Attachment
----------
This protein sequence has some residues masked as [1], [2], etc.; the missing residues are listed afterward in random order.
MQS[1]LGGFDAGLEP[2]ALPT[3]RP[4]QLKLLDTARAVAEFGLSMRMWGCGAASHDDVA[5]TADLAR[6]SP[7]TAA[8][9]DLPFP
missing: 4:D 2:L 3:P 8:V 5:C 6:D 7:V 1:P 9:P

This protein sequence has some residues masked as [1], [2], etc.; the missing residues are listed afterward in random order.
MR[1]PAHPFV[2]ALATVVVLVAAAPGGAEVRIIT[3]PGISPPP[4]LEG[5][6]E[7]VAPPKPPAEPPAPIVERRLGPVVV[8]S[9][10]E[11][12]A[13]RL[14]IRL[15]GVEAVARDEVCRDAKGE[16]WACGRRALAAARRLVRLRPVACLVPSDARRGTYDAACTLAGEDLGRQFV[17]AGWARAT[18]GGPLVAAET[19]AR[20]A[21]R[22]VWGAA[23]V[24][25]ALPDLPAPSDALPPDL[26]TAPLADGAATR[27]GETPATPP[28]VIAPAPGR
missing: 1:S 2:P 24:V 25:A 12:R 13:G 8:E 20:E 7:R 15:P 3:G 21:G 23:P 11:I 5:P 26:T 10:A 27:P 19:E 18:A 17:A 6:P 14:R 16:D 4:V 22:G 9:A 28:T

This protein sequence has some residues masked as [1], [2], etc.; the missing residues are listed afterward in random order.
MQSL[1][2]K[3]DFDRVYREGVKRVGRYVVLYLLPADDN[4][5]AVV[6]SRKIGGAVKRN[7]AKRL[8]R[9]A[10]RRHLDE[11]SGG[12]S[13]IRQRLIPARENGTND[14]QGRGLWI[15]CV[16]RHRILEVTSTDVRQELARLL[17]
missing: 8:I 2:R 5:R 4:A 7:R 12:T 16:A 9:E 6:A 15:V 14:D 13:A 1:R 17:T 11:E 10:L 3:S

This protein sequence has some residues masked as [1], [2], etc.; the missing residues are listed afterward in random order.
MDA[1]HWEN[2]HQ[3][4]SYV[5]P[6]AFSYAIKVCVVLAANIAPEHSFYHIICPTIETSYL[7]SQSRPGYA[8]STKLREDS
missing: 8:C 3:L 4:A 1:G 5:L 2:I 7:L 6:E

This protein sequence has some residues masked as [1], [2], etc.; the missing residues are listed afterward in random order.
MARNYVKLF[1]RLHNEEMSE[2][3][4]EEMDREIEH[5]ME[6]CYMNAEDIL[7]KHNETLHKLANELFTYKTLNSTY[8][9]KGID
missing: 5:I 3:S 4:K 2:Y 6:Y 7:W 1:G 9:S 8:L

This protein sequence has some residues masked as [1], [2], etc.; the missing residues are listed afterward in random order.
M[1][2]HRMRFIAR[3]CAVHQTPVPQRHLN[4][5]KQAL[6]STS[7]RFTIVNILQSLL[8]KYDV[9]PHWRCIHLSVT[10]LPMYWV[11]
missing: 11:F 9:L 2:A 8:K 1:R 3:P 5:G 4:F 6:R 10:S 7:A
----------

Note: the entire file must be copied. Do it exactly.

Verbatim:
This protein sequence has some residues masked as [1], [2], etc.; the missing residues are listed afterward in random order.
MQS[1]LGGFDAGLEP[2]ALPT[3]RP[4]QLKLLDTARAVAEFGLSMRMWGCGAASHDDVA[5]TADLAR[6]SP[7]TAA[8][9]DLPFP
missing: 4:D 2:L 3:P 8:V 5:C 6:D 7:V 1:P 9:P

This protein sequence has some residues masked as [1], [2], etc.; the missing residues are listed afterward in random order.
MR[1]PAHPFV[2]ALATVVVLVAAAPGGAEVRIIT[3]PGISPPP[4]LEG[5][6]E[7]VAPPKPPAEPPAPIVERRLGPVVV[8]S[9][10]E[11][12]A[13]RL[14]IRL[15]GVEAVARDEVCRDAKGE[16]WACGRRALAAARRLVRLRPVACLVPSDARRGTYDAACTLAGEDLGRQFV[17]AGWARAT[18]GGPLVAAET[19]AR[20]A[21]R[22]VWGAA[23]V[24][25]ALPDLPAPSDALPPDL[26]TAPLADGAATR[27]GETPATPP[28]VIAPAPGR
missing: 1:S 2:P 24:V 25:A 12:R 13:G 8:E 20:E 7:R 15:P 3:G 21:G 23:P 11:I 5:P 26:T 10:A 27:P 19:E 18:A 17:A 6:P 14:R 16:D 4:V 22:G 9:A 28:T

This protein sequence has some residues masked as [1], [2], etc.; the missing residues are listed afterward in random order.
MQSL[1][2]K[3]DFDRVYREGVKRVGRYVVLYLLPADDN[4][5]AVV[6]SRKIGGAVKRN[7]AKRL[8]R[9]A[10]RRHLDE[11]SGG[12]S[13]IRQRLIPARENGTND[14]QGRGLWI[15]CV[16]RHRILEVTSTDVRQELARLL[17]
missing: 8:I 2:R 5:R 4:A 7:R 12:T 16:A 9:E 6:A 15:V 14:D 13:A 1:R 17:T 11:E 10:L 3:S

This protein sequence has some residues masked as [1], [2], etc.; the missing residues are listed afterward in random order.
MDA[1]HWEN[2]HQ[3][4]SYV[5]P[6]AFSYAIKVCVVLAANIAPEHSFYHIICPTIETSYL[7]SQSRPGYA[8]STKLREDS
missing: 8:C 3:L 4:A 1:G 5:L 2:I 7:L 6:E

This protein sequence has some residues masked as [1], [2], etc.; the missing residues are listed afterward in random order.
MARNYVKLF[1]RLHNEEMSE[2][3][4]EEMDREIEH[5]ME[6]CYMNAEDIL[7]KHNETLHKLANELFTYKTLNSTY[8][9]KGID
missing: 5:I 3:S 4:K 2:Y 6:Y 7:W 1:G 9:S 8:L

This protein sequence has some residues masked as [1], [2], etc.; the missing residues are listed afterward in random order.
M[1][2]HRMRFIAR[3]CAVHQTPVPQRHLN[4][5]KQAL[6]STS[7]RFTIVNILQSLL[8]KYDV[9]PHWRCIHLSVT[10]LPMYWV[11]
missing: 11:F 9:L 2:A 8:K 1:R 3:P 5:G 4:F 6:R 10:S 7:A